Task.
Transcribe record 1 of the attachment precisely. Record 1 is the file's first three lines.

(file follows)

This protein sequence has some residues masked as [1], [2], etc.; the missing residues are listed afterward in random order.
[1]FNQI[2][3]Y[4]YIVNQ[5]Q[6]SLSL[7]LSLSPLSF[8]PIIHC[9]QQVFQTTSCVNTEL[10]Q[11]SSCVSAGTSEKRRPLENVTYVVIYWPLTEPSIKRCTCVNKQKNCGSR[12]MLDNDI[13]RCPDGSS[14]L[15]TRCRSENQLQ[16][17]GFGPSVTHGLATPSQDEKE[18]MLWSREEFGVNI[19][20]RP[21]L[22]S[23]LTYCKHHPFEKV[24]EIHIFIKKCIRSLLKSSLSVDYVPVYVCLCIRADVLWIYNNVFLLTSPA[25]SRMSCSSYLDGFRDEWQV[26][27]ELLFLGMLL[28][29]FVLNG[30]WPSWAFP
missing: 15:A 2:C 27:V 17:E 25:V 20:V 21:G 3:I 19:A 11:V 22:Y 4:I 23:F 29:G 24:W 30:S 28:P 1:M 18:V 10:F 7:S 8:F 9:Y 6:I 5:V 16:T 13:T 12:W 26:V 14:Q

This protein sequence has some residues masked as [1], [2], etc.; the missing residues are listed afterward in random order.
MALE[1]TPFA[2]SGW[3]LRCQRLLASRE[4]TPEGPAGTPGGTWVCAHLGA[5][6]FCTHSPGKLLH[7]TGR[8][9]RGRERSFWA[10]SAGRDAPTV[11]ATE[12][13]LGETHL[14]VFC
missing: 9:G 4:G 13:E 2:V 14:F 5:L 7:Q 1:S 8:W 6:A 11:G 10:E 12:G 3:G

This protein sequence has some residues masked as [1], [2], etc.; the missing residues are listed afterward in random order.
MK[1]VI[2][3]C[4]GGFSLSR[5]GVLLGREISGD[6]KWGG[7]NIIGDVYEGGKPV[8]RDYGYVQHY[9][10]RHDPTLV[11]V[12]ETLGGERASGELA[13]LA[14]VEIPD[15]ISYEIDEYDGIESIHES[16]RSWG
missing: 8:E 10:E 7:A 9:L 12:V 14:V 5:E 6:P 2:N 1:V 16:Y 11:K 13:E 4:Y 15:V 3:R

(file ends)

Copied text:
This protein sequence has some residues masked as [1], [2], etc.; the missing residues are listed afterward in random order.
[1]FNQI[2][3]Y[4]YIVNQ[5]Q[6]SLSL[7]LSLSPLSF[8]PIIHC[9]QQVFQTTSCVNTEL[10]Q[11]SSCVSAGTSEKRRPLENVTYVVIYWPLTEPSIKRCTCVNKQKNCGSR[12]MLDNDI[13]RCPDGSS[14]L[15]TRCRSENQLQ[16][17]GFGPSVTHGLATPSQDEKE[18]MLWSREEFGVNI[19][20]RP[21]L[22]S[23]LTYCKHHPFEKV[24]EIHIFIKKCIRSLLKSSLSVDYVPVYVCLCIRADVLWIYNNVFLLTSPA[25]SRMSCSSYLDGFRDEWQV[26][27]ELLFLGMLL[28][29]FVLNG[30]WPSWAFP
missing: 15:A 2:C 27:V 17:E 25:V 20:V 21:G 3:I 19:A 11:V 22:Y 4:I 23:F 29:G 24:W 30:S 28:P 1:M 18:V 10:F 7:S 8:F 9:Y 6:I 5:V 16:T 13:T 12:W 26:V 14:Q